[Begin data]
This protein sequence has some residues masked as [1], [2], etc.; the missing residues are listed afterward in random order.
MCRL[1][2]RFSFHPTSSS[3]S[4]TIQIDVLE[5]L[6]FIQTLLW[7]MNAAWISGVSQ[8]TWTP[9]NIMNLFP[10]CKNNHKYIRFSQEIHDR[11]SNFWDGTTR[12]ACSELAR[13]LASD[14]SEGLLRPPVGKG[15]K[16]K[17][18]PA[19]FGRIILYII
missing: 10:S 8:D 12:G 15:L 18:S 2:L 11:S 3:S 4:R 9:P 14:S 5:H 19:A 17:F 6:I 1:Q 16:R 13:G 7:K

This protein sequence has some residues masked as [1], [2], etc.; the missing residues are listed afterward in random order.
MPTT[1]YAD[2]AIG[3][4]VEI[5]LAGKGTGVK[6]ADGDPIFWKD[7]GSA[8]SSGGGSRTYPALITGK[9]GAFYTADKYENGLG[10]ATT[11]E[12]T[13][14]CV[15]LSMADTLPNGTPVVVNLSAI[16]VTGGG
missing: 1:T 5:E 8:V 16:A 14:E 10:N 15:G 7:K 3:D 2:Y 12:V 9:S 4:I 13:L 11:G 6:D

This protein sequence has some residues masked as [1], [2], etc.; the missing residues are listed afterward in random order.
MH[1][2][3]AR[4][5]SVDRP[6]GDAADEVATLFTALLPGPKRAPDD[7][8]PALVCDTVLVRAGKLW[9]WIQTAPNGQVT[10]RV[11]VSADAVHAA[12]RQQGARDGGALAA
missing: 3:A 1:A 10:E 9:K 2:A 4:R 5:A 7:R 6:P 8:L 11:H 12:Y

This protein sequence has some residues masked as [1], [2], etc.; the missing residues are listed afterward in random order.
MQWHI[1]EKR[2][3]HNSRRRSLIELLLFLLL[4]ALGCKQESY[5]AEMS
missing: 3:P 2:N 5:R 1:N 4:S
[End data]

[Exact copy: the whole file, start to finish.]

This protein sequence has some residues masked as [1], [2], etc.; the missing residues are listed afterward in random order.
MCRL[1][2]RFSFHPTSSS[3]S[4]TIQIDVLE[5]L[6]FIQTLLW[7]MNAAWISGVSQ[8]TWTP[9]NIMNLFP[10]CKNNHKYIRFSQEIHDR[11]SNFWDGTTR[12]ACSELAR[13]LASD[14]SEGLLRPPVGKG[15]K[16]K[17][18]PA[19]FGRIILYII
missing: 10:S 8:D 12:G 15:L 18:S 2:L 11:S 3:S 4:R 9:P 14:S 5:H 19:A 17:F 6:I 1:Q 16:R 13:G 7:K

This protein sequence has some residues masked as [1], [2], etc.; the missing residues are listed afterward in random order.
MPTT[1]YAD[2]AIG[3][4]VEI[5]LAGKGTGVK[6]ADGDPIFWKD[7]GSA[8]SSGGGSRTYPALITGK[9]GAFYTADKYENGLG[10]ATT[11]E[12]T[13][14]CV[15]LSMADTLPNGTPVVVNLSAI[16]VTGGG
missing: 1:T 5:E 8:V 16:A 14:E 10:N 15:G 7:K 3:D 2:Y 12:V 9:S 4:I 13:L 11:G 6:D

This protein sequence has some residues masked as [1], [2], etc.; the missing residues are listed afterward in random order.
MH[1][2][3]AR[4][5]SVDRP[6]GDAADEVATLFTALLPGPKRAPDD[7][8]PALVCDTVLVRAGKLW[9]WIQTAPNGQVT[10]RV[11]VSADAVHAA[12]RQQGARDGGALAA
missing: 3:A 1:A 10:E 9:K 2:A 4:R 5:A 7:R 6:P 8:L 11:H 12:Y

This protein sequence has some residues masked as [1], [2], etc.; the missing residues are listed afterward in random order.
MQWHI[1]EKR[2][3]HNSRRRSLIELLLFLLL[4]ALGCKQESY[5]AEMS
missing: 3:P 2:N 5:R 1:N 4:S